Olympic judo alternates look forward to 2012

While Travis Stevens awaits his shot in Beijing, Jason Morris Judo Club Olympic team alternates Jere
Glenville’s Jeremy Liggett (white) throws Tanner Singh on his way to locking up the alternate Olympic slot at 66kg in the U.S. judo trials on June 13 in las Vegas. (Lou DiGesare/Realjudo.net)
Glenville’s Jeremy Liggett (white) throws Tanner Singh on his way to locking up the alternate Olympic slot at 66kg in the U.S. judo trials on June 13 in las Vegas. (Lou DiGesare/Realjudo.net)

As far as Travis Stevens is concerned, the journey is not over. Not even close.

Stevens, who became the first athlete from the Jason Morris Judo Club to make an Olympic team, prefers not to dwell on that accomplishment. His focus is six weeks — and thousands of miles — down the road.

“It was a pure adrenaline rush,” the 22-year-old native of Tacoma, Wash., said of his immediate reaction after beating Aaron Cohen in overtime to win the 81kg spot on the men’s team that will compete in Beijing in August. “But it’s not over with yet. The four-year cycle isn’t over.”

“He was dominant the whole day,” said Morris.

Stevens’ triumph in the finals capped a great Olympic Trials for the JMJC, which saw four other athletes reach the finals. Two of the losing finalists — Burnt Hills-Ballston Lake grad­uates Jeremy Liggett and Hannah Martin — fought back to secure spots as alternates on the Olympic squad. Liggett got a guaranteed trip to Beijing when he was selected as one of the three training partners for the men’s team.

“We didn’t climb the mountain more than once, but everyone pretty much peaked at the right time,” said Morris, himself a four-time Olympian and 1992 silver


Especially Stevens.

Even if he didn’t get to the peak of the mountain he’s intent on scaling, Stevens can surely see the summit.

That’s in large part because of an abilty to combine his physical skills with a tremendous focus, willling himself to be better than his opponent.

“Most of it is mental,” said

Stevens, who got a short break when he returned home for a week after the Trials. “You have to convince yourself that you’re going to give that extra bit to finish that one last attack, knowing that you could stand up and not have anything left.”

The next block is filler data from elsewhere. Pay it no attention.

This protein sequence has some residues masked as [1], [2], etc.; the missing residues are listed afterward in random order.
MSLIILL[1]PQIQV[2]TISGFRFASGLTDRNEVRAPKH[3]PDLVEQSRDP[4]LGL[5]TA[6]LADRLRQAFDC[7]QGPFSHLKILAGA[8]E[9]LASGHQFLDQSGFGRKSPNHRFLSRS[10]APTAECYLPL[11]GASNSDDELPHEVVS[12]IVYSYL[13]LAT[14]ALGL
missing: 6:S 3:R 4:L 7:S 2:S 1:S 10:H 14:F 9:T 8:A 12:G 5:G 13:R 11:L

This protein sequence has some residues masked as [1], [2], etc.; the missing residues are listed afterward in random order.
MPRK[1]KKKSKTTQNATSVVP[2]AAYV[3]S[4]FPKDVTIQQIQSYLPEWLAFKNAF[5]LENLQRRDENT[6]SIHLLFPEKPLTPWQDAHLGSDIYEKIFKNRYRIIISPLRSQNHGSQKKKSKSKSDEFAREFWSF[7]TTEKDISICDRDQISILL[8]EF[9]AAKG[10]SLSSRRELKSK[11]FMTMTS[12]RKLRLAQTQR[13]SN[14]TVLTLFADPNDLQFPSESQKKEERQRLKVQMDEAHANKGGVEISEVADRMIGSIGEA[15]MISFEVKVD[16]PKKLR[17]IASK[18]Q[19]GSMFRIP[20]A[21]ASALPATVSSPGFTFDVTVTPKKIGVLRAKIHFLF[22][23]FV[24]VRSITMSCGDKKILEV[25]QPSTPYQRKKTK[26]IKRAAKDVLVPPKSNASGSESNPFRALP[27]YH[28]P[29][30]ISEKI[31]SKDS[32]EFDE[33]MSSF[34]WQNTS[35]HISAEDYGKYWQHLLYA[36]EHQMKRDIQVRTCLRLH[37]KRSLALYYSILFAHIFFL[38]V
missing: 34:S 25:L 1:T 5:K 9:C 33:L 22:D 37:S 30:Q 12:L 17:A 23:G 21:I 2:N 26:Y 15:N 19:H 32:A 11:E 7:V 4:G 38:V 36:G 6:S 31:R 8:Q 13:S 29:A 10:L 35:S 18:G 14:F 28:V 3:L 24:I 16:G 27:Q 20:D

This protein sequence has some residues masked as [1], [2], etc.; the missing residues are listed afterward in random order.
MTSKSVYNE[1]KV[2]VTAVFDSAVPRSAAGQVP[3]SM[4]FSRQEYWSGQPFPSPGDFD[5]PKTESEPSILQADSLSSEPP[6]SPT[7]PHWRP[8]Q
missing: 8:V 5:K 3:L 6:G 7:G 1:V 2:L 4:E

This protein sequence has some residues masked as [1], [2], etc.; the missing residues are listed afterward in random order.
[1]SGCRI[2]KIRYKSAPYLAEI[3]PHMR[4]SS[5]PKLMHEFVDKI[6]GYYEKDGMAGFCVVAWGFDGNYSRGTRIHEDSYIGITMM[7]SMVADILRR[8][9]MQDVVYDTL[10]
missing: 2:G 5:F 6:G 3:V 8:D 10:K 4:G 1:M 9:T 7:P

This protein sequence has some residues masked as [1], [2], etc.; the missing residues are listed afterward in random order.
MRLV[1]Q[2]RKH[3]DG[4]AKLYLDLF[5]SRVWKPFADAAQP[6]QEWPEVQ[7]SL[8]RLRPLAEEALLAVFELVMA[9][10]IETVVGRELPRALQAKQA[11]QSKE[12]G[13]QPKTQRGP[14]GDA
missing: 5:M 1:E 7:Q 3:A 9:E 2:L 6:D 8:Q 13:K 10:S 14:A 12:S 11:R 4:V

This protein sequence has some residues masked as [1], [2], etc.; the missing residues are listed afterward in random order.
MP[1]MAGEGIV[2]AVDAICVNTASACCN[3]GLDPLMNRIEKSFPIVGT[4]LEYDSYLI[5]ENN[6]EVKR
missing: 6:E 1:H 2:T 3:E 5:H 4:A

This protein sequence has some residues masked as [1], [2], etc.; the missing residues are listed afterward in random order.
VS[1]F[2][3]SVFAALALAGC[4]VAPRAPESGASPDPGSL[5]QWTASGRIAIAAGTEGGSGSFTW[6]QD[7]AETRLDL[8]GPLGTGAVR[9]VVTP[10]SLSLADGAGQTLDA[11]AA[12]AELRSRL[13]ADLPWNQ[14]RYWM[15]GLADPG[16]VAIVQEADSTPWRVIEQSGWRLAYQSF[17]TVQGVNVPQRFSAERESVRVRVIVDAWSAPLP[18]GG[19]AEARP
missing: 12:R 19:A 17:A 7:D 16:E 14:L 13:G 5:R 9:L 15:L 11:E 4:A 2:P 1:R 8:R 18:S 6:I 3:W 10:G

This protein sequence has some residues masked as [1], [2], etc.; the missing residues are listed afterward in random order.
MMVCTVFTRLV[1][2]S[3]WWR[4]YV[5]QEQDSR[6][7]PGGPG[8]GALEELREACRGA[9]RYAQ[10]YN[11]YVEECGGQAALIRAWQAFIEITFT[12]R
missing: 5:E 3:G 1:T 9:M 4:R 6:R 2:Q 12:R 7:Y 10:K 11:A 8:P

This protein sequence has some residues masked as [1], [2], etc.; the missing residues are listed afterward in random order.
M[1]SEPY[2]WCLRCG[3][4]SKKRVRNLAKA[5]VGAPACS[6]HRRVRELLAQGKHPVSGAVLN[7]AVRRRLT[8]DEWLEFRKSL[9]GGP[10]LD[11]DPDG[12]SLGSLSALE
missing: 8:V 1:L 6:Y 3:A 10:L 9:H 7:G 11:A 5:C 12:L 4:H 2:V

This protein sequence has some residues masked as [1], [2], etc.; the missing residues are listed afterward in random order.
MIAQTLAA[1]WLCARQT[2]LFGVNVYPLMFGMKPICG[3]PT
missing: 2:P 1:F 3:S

Liggett’s advancement to the 66kg finals, where the 19-year-old dropped a decision to 26-year-old Taylor Takata, opened some eyes on the national scene.

“He impressed enough people that they picked him as one of the training partners to accompany the team to Beijing,” said Morris.

“I get to do everything there except compete,” said the 19-year-old. “It’s a great opportunity to be able to take in the whole Olympic experience.”

Liggett was not happy with his perforance in the Trials.

“I felt I could have fought better,” said Liggett, who beat former JMJC teammate Nate Tora in overtime to get to the finals. “I couldn’t my grip, I didn’t feel comfortable in the final. I don’t think there’s anyone who’s going to throw me clean. It’s all in the grip.”

Liggett, who fought back to claim a spot as an alternate, feels his first Olympic Trials sets him up well as the next four-year Olympic cycle begins.

“I’ve kind of got one foot in the water now,” he said. “I’m almost positive I’m going to make it next time.”

Martin, also 19, faced two of the most veteran females in the competition, beating JMJC teammate Carrie Chandler in the semis before losing a close decision to 34-year-old Val Gotay in the 57kg champ­ionship bout.

“It was weird facing Carrie, because we’re training partners,” said Martin, who is attending Schenec­tady County Community College while training full-time. “Carrie’s had so much success.

“We both knew it was probably going to happen. But we both wanted to get to the finals.”

Martin’s effort has put her in the picture for the next Olympics.

“I’m not disappointed, because this was my first time at the Trials,” said Martin, who has been involved in the sport for 12 years. “I really want to make an Olympic team.”

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